Head of Audit

To £75,000 + Pension + Benefits + Bonus: Saxton Leigh: My client is looking f...

Audit Manager Central Functions

To £85,000 + banking benefits: Saxton Leigh: You will be expected to carry out...

Credit Risk Audit Manager

Up to £90,000 + benefits: Saxton Leigh: Credit Risk Audit Manager required to ...

Day In a Page

Mystery of the Ground Zero wedding photo

A shot in the dark

Mystery of the wedding photo from Ground Zero
His life, the universe and everything

His life, the universe and everything

New biography sheds light on comic genius of Douglas Adams
Save us from small screen superheroes

Save us from small screen superheroes

Shows like Agents of S.H.I.E.L.D are little more than marketing tools
Reach for the skies

Reach for the skies

From pools to football pitches, rooftop living is looking up
These are the 12 best hotel spas in the UK

12 best hotel spas in the UK

Some hotels go all out on facilities; others stand out for the sheer quality of treatments
These Iranian-controlled Shia militias used to specialise in killing American soldiers. Now they are fighting Isis, backed up by US airstrikes

Widespread fear of Isis is producing strange bedfellows

Iranian-controlled Shia militias that used to kill American soldiers are now fighting Isis, helped by US airstrikes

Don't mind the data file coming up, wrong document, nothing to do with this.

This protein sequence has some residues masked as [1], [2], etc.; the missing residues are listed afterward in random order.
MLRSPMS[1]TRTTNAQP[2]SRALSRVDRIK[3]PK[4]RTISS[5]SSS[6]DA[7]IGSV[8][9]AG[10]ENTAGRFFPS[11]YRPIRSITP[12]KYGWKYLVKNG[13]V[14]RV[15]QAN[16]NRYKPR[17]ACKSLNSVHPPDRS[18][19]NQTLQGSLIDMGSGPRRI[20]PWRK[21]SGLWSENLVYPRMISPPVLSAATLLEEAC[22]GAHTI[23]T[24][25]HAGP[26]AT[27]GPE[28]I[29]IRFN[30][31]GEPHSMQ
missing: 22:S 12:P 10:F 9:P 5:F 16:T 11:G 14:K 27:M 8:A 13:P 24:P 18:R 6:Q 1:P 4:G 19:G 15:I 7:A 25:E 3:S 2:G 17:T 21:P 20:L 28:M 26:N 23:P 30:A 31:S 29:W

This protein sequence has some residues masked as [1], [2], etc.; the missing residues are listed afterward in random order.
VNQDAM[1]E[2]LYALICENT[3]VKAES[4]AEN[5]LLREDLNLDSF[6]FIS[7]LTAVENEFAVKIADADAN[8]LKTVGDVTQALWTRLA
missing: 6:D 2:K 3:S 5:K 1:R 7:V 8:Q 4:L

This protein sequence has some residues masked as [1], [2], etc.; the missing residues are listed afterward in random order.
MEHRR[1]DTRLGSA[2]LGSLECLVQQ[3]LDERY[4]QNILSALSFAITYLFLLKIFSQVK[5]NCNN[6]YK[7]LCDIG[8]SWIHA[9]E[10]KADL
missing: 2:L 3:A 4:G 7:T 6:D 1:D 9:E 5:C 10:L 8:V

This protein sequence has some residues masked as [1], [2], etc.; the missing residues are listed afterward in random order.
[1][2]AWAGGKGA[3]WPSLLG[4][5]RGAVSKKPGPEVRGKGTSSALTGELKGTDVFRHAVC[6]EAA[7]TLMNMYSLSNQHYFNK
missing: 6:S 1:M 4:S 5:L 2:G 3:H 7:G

Topshop goes part Athena poster, part last spring Prada

Topshop goes part Athena poster, part last spring Prada

Shoppers don't come to Topshop for the unique
How to make a Lego masterpiece

How to make a Lego masterpiece

Toy breaks out of the nursery and heads for the gallery
Meet the ‘Endies’ – city dwellers who are too poor to have fun

Meet the ‘Endies’ – city dwellers who are too poor to have fun

Urbanites are cursed with an acronym pointing to Employed but No Disposable Income or Savings
Paisley’s decision to make peace with IRA enemies might remind the Arabs of Sadat

Ian Paisley’s decision to make peace with his IRA enemies

His Save Ulster from Sodomy campaign would surely have been supported by many a Sunni imam
'She was a singer, a superstar, an addict, but to me, her mother, she is simply Amy'

'She was a singer, a superstar, an addict, but to me, her mother, she is simply Amy'

Exclusive extract from Janis Winehouse's poignant new memoir
Is this the role to win Cumberbatch an Oscar?

Is this the role to win Cumberbatch an Oscar?

The Imitation Game, film review
England and Roy Hodgson take a joint step towards redemption in Basel

England and Hodgson take a joint step towards redemption

Welbeck double puts England on the road to Euro 2016
Relatives fight over Vivian Maier’s rare photos

Relatives fight over Vivian Maier’s rare photos

Pictures removed from public view as courts decide ownership
‘Fashion has to be fun. It’s a big business, not a cure for cancer’

‘Fashion has to be fun. It’s a big business, not a cure for cancer’

Donatella Versace at New York Fashion Week